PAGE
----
Popular gambling site Paddy Power has been heavily criticised after taking an incredible four years to tell 650,000 customers that their personal data has been compromised in a data breach dating back to 2010.
In a website announcement posted on Thursday in advance of customer notification letters, the company sought to play down the incident that only came to light by chance in May 2014 after it took legal action to recover data from an unnamed individual living in Canada after a tip-off.
Once examined, this data turned out to include customer names, web user names, email and home addresses, phone numbers, dates of birth as well as the answers to security questions for 649,055 who joined the service up to 2010.
Account passwords were not compromised and anyone who joined since the time of the breach would not be affected, the company said.
“We take our responsibilities regarding customer data extremely seriously and have conducted an extensive investigation into the breach and the recovered data,” claimed the firm’s online managing director, Peter O’Donovan.
“That investigation shows that there is no evidence that any customer accounts have been adversely impacted by this breach,” he added.
The firm said it had detected what it described as an “attempted” breach of its systems in 2010 but after investigation decided that no financial information or passwords had been lost.
Despite the PR spin, the company's conduct begs some hard questions.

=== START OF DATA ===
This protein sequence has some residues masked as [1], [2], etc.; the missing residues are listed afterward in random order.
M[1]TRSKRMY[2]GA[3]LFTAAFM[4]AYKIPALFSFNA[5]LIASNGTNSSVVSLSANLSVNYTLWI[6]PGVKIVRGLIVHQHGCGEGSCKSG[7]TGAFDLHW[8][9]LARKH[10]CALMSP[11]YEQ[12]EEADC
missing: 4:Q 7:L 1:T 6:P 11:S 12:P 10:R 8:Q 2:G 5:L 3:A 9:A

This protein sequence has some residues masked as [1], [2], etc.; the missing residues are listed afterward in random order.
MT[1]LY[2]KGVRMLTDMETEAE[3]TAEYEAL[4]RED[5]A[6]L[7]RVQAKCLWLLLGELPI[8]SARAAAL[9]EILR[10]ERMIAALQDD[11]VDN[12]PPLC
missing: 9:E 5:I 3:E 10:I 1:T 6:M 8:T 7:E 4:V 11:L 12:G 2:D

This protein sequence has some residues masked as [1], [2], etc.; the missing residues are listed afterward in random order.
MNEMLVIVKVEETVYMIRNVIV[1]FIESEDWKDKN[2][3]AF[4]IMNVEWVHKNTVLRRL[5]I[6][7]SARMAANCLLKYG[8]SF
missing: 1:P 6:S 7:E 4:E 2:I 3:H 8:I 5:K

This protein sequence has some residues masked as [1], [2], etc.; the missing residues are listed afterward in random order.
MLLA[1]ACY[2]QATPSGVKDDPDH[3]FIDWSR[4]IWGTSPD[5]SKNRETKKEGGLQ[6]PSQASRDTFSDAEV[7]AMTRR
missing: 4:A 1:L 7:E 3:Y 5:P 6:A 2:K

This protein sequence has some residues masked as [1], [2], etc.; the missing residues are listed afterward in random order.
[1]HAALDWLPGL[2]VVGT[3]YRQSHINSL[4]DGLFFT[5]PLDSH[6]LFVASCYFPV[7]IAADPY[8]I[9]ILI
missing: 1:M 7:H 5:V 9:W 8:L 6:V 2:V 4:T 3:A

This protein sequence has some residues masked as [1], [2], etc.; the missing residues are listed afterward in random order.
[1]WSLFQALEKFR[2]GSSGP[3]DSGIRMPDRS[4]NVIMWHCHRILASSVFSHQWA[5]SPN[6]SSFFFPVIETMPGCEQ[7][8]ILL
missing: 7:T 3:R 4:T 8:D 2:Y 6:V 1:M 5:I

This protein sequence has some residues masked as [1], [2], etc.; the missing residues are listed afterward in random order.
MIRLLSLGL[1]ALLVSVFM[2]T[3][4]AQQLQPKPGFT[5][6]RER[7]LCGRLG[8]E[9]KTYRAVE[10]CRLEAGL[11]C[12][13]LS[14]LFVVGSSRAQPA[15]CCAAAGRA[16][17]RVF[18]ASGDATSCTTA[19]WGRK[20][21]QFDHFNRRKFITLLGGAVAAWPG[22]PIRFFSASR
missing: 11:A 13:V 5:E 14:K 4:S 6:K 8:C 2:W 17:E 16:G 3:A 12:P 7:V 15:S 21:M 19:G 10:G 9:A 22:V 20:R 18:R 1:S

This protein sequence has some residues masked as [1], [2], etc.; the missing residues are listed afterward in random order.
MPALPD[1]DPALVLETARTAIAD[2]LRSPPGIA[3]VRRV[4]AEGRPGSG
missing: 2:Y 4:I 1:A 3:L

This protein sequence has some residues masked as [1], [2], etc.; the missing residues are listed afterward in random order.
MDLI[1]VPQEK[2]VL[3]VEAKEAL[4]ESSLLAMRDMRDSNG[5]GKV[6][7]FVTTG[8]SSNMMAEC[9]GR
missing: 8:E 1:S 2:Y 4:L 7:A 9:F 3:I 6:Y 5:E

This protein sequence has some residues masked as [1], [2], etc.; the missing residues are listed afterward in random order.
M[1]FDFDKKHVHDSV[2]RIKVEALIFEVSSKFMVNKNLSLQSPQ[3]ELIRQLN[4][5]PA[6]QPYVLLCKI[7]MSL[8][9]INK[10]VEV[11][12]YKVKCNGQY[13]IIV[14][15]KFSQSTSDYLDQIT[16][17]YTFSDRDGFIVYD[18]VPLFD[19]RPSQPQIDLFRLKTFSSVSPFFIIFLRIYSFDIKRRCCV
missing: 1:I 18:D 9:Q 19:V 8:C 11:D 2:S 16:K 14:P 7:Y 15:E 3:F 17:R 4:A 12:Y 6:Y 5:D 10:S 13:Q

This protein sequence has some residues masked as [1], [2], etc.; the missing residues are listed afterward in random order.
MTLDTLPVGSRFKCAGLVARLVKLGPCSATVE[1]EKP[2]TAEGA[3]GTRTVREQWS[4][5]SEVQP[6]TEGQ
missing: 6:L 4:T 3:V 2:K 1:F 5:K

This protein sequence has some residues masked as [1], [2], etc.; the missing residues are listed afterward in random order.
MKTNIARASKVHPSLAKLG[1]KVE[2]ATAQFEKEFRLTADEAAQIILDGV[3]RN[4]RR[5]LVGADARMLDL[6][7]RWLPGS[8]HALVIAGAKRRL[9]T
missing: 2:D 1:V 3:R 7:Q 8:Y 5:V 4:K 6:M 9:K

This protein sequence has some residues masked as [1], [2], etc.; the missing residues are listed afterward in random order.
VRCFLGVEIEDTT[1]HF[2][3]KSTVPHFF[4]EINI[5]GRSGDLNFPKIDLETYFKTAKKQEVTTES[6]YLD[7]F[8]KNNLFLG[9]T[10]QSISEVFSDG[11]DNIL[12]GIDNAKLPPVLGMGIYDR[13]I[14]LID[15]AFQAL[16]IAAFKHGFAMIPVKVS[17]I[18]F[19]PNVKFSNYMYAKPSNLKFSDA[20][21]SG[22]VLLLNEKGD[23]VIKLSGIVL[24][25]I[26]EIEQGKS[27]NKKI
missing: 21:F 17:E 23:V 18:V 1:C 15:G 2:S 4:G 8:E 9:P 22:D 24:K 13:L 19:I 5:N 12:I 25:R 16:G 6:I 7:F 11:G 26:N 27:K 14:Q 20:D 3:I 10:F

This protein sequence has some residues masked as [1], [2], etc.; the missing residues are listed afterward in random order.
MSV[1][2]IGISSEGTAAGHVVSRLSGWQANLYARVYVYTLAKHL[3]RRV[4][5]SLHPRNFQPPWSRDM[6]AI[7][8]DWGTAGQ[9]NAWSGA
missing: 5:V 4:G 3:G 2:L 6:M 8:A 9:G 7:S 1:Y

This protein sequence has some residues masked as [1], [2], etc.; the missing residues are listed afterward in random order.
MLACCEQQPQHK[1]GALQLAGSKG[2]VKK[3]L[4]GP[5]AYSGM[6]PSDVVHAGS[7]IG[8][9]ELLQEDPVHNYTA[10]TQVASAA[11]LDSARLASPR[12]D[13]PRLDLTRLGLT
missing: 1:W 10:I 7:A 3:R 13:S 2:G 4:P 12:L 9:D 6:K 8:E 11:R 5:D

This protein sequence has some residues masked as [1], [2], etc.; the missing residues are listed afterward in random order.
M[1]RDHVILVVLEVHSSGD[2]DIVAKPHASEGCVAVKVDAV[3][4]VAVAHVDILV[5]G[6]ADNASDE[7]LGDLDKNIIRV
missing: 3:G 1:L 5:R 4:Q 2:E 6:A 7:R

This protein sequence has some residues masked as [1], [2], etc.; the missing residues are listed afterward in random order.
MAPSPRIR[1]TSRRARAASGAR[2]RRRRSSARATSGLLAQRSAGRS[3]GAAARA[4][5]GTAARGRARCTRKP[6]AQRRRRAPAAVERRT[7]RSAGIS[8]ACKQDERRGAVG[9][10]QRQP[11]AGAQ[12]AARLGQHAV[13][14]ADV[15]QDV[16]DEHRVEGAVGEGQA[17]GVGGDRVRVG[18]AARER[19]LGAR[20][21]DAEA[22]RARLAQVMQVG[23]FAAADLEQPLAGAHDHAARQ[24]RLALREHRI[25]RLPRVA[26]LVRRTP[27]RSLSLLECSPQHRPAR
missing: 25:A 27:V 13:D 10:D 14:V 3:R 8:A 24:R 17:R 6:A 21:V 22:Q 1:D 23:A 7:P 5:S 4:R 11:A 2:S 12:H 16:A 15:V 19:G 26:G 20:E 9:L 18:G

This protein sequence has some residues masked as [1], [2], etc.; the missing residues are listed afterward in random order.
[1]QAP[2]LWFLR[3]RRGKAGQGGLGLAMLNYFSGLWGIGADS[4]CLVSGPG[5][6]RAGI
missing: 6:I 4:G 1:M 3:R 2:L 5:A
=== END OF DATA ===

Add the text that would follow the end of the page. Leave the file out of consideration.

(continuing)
If it detected a data breach in 2010, why did it not inform the authorities or customers at the time? According to the company’s account, the Irish Data Protection Commissioner was only told in May 2014, years after the incident.
It will also sound complacent that the firm has sought to dismiss the breach simply because ‘only’ personal data was lost; customers might point out that while credit card numbers can be changed, names and dates of birth can’t. Financial losses resulting from any breach would have been its responsibility.
“It’s shocking to see that Paddy Power has waited over four years to inform its users of the cyber-attack on the company, joining the ranks of eBay and Orange France that also waited far too long between a breach and public disclosure,” commented George Anderson of security firm Webroot, hitting the nail square on its head.
“Waiting four years isn’t just irresponsible, it’s senseless,” he said.
Clearswift SVP of engineering Maksym Schipka was equally scathing about the firm’s behaviour.
“A breach on this scale, combined with the lack of transparency demonstrated by the company will certainly affect its professional reputation,” he said. “It implies a huge failure on Paddy Power’s behalf to maintain control and protection of its users’ critical information.”
The company’s incident response is reminiscent of eBay, which in May admitted it had suffered a major data breach of up to 230 million users dating back to February that only came to light after a leak.